This week saw the release of the IPCC's, for the time being, latest report on climate change. At more than a thousand pages, the IPCC AR6 Synthesis Report took an almost superhuman effort to summarise more than 8,500 pages of six previous reports in such a way that all governments agree. It will form the basis for the COP 28 climate negotiations later this year in Dubai. In the media, the IPCC report has been received with concern as it shows that the target of a maximum 1.5 degree temperature rise is rapidly moving out of sight. An NOS news report sums up the report in one word: urgency.
Why is that 1.5 degrees is so important? Read that in the text block down below.
Delta phoned climate researcher Sophie de Roda Husman, PhD candidate at the Faculty of Civil Engineering and Geosciences. She uses satellite data to study the ice shelves around the South Pole. This week, she is reporting on her work on Twitter (in Dutch).
Is the IPCC report important for your research group?
“Yes it is. It is the latest in science. Basically everything we now know about Antarctica and the whole climate system is in it. It is a summary of reports that have come out in recent years, with a separate section for policymakers which contains everything nicely, concretely and concisely. For now, this will be the last IPCC report until 2030.”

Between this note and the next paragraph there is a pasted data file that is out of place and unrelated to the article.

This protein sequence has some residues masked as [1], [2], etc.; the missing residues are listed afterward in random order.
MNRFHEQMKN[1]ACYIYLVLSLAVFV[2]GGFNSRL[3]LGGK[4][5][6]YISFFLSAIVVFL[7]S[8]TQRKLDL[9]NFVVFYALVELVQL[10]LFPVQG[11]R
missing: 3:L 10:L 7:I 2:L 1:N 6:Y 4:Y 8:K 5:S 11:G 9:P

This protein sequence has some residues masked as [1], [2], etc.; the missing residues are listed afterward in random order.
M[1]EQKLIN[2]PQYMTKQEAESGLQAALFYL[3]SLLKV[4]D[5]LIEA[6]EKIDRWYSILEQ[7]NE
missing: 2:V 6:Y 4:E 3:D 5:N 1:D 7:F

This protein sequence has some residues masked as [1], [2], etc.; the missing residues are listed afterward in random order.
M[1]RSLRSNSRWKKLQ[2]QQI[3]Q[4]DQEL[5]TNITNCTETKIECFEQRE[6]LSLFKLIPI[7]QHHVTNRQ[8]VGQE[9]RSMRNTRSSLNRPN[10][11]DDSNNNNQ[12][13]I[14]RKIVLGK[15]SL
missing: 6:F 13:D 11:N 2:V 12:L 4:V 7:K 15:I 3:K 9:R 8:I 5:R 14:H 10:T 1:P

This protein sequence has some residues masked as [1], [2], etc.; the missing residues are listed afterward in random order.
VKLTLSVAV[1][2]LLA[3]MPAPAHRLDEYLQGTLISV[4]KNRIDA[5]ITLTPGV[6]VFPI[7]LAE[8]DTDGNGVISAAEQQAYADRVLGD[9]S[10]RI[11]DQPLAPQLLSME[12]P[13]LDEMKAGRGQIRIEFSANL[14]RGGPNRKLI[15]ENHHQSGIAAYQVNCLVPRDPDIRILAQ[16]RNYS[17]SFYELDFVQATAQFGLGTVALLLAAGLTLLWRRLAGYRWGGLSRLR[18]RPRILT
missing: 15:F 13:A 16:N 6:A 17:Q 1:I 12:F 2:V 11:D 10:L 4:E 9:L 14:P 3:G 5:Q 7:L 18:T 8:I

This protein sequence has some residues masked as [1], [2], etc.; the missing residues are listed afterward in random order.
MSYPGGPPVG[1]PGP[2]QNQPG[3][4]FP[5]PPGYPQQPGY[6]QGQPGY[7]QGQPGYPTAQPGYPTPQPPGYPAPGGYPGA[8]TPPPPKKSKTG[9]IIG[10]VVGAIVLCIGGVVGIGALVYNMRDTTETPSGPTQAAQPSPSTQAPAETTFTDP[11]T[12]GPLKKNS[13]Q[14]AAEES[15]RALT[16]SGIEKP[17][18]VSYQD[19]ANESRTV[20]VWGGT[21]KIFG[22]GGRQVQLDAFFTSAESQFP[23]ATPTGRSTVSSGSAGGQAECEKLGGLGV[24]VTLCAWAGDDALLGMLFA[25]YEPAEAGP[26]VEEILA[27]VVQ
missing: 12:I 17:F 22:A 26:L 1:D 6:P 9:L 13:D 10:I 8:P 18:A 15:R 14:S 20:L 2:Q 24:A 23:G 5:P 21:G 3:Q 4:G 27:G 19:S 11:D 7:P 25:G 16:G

Why? We are in the midst of climate change.
“When the IPCC started in 1988, there was really a lot we didn't know about how the climate works. Now there is a consensus that we know the most important things, including what it will take to stay under the 1.5 degree temperature rise. The science is out, but the decisions have yet to be made. The thought and perhaps the fear of many scientists is that this report is the last resort to stay below that 1.5 degrees. Before the next IPCC report in 2030, emissions must be reduced dramatically if we are to stay below that.”
What needs to be done?
“That's pretty clear in the report. It is no longer down to knowledge or technology, because we have them. If there is anything positive in the IPCC report it is that we know how to stay below that 1.5 degrees. It is now about implementation and also about money. The IPCC report says that for a low-carbon society, we need to invest three to six times more in green energy than we do now.”
So it is a question of investing in green energy. Is it also a matter of giving up luxuries like air travel, car driving and nice long showers?
“Yes indeed. Climate change is a crisis that affects people personally, but there are positive sides to the measures. Switching to sustainable energy, for instance, has a tremendously positive effect on biodiversity, liveability and air quality. A more sustainable lifestyle is also fairer.”
What do you mean by fairer?
“The effects of climate change are unfairly distributed. The countries that have emitted by far the least CO2 have 15 times more fatalities from climate disasters such as storms, droughts and floods.”
‘Scientists and politicians in particular must remain hopeful’
I appreciate your positive outlook, but do you understand that people are getting desperate about the latest IPCC report?